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I need to aggregate the content of several subsections further down in a separate section of a MS Word document. The copied content should update with the original content being edited. Basically, I need a synch function inside the same document. I tried searching for "mirror" "monitoring" "copy" "synch" and combinations thereof in DDG and in Word 365, but the searches came up dry (or muddy, because the two services sure found things to show me, but they were not the diamonds I was looking for). Here's what I have in mind for illustration:



section 1

subsection 1.1

text A

subsection 1.2

text B

section 2

subsection 2.1

text C

subsection 2.2

text D

section 3 (aggregation/overview section of certain parts of the document)

text B (this text should be in synch with the upper text B)

text D (this text should be in synch with the upper text D)



Little bit more context

It's bugging me hard, that this is sooo simple in LaTeX, but seems sheer impossible in Word. But, you know, it's work related and my boss asked me if I could do it. I told him I couldn't within minutes, but now I am wondering whether it would actually be possible in some non-super-hacky way. If the solution involves something I would need the other contributors to the document do on their side of involves macros and thus would need the document to be converted to .docm, I doubt I would be able to convince the others this is a good idea. You're welcome to post such a solution, as I will definitely be interested myself. I'm just probably not gonna be able to use it. Anyways, time for breakfast.

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    There's an answer but its also possible to do this with external documents. You can insert a word object inside your word or excel document that is externally and make it sync everytime you open the document. That way external editing can be done. This does not answer this particular question, but not many people know this can be done, so I thought it was worth a mention.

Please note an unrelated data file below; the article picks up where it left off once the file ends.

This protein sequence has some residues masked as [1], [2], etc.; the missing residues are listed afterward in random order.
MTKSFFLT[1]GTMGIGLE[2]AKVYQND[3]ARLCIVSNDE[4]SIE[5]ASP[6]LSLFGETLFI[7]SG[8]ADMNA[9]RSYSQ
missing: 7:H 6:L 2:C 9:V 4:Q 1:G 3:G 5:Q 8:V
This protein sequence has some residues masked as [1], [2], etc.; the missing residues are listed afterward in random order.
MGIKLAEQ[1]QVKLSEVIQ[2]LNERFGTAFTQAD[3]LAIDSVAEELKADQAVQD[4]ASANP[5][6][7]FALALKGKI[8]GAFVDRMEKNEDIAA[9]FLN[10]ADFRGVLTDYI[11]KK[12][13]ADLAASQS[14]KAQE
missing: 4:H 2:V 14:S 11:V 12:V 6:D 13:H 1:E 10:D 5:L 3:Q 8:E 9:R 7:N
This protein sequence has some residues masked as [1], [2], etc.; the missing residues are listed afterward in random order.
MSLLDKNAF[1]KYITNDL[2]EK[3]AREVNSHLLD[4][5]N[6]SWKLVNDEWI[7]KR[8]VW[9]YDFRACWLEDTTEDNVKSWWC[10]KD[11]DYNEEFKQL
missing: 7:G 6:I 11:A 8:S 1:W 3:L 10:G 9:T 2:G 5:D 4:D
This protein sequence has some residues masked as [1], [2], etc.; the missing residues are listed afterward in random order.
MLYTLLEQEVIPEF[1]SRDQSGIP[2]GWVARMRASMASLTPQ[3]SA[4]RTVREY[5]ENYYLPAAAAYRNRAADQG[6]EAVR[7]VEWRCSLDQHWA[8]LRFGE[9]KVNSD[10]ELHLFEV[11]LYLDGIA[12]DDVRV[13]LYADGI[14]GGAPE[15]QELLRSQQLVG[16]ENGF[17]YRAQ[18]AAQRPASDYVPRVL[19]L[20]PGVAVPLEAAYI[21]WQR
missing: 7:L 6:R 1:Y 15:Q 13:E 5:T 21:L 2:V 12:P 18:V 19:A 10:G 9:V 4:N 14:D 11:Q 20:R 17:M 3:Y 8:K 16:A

– LPChip
    Jul 24, 2019 at 20:13
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    @LPChip that's pretty much the way I would do it in LaTeX. Why didn't I think of that.
    – thymaro
    Jul 24, 2019 at 20:22

1 Answer 1

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It's possible, by assigning a bookmark to the text you want to re-use, then inserting a cross-reference to it. Whenever you change the original text, you only need to update the fields in the document for the changes to apply.

Here’s how:

  1. Select the block of text you want to repeat later in the document. This text can be anything: A phrase, one or more paragraphs, a bulleted list, a table, etc.
  2. Insert a bookmark for the selected text by ribbon Insert > Links > Bookmark.
  3. Give the bookmark a meaningful name, click Add, then OK.
  4. Go to the place in the document where you want to re-use the selected text.
  5. Insert a cross-reference by ribbon References > Cross-reference
  6. Select Bookmark as the Reference Type, and Bookmark Text as the Insert option.
  7. Select the bookmark name you added in Step 3, then click Insert.
  8. Whenever you change any text in the original list, just click inside the other list, then press F9 to update it (or Ctrl+A then F9 to update all fields in the document).

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